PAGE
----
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2 Most blessed Vine!
Whose juice so good
I feel as wine,
How wert thou pressed
Didst thou languish!
How in one path
Crowd and gather,
3 How did the weight
Of all our sins,
And death unite
How pale and bloody
With every stroke!
How didst thou cry,
And let them live!
4 O blessed Lamb!
That took'st my sin,
That took'st my shame, How shall thy dust thy praises sing?
I would I were
Then would I bring
Which should most vie,
In smiles and tears
RULES AND LESSONS.
1 When first thy eyes unvail, give thy soul leave
To do the like; our bodies but forerun
Give him thy first thoughts then; so shalt thou keep
Him company all day, and in him sleep. 2 Yet never sleep the sun up. Prayer should
Dawn with the day. There are set, awful hours 'Twixt Heaven and us. The manna was not good After sun-rising; far-day sullies flowers.
Rise to prevent the sun; sleep doth sins glut,
And heaven's gate opens when this world's is shut. 3 Walk with thy fellow-creatures; note the hush
And whispers amongst them. There's not a spring
Oh, leave thy cares and follies! go this way,
4 Serve God before the world; let him not go Until thou hast a blessing; then resign
The whole unto him, and remember who
Pour oil upon the stones; weep for thy sin;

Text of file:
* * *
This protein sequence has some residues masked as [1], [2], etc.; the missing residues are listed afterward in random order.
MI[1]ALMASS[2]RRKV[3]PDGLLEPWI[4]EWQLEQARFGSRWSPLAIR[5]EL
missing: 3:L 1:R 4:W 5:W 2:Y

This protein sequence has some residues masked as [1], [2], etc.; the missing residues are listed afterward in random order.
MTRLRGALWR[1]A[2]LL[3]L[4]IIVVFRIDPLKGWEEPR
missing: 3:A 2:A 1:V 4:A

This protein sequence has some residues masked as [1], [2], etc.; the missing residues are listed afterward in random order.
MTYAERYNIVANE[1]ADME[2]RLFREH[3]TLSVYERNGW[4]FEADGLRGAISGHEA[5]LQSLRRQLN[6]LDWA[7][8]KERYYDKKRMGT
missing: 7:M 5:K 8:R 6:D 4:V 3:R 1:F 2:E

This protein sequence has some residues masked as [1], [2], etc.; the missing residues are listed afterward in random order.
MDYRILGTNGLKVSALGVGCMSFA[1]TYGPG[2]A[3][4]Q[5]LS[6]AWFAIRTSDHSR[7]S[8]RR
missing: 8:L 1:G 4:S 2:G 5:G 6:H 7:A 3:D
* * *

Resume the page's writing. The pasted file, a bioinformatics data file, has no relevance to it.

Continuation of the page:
5 Mornings are mysteries; the first world's youth,
Man's resurrection and the future's bud
Three blessings wait upon them, two of which
Should move. They make us holy, happy, rich. 6 When the world's up, and every swarm abroad,
Keep thou thy temper; mix not with each clay;
Yet keep those cares without thee, let the heart
7 Through all thy actions, counsels, and discourse,
Let mildness and religion guide thee out;
Wrong not thy conscience for a rotten stick;
8 To God, thy country, and thy friend be true;
If priest and people change, keep thou thy ground.
The perjurer 's a devil let loose: what can
his hands that dares mock God and man?
9 Seek not the same steps with the crowd; stick thou To thy sure trot; a constant, humble mind
Is both his own joy, and his Maker's too;
A sweet self-privacy in a right soul
10 To all that seek thee bear an open heart;
Make not thy breast a labyrinth or trap;
It is the good man's feast, the prince of flowers,
11 Seal not thy eyes up from the
Thou shalt not lose one mite. Though waters stray,
12 Spend not an hour so as to weep another, ,
For tears are not thine own; if thou giv'st words,
Unbitted tongues are in their penance double; ;
13 Injure not modest blood, while spirits rise
In judgment against lewdness; that's base wit
Who makes his jest of sins, must be at least,
14 Yet fly no friend, if he be such indeed;
But meet to quench his longings, and thy thirst;
Who so returns not, cannot pray aright,
15 To heighten thy devotions, and keep low
All mutinous thoughts, what business e'er thou hast,
16 When seasons change, then lay before thine eyes
His wondrous method; mark the various scenes
17 To meals when thou dost come, give him the praise
Whose arm supplied thee; take what may suffice,
A thankless feeder is a thief, his feast
18 High-noon thus past, thy time decays; provide
Thee other thoughts; away with friends and mirth;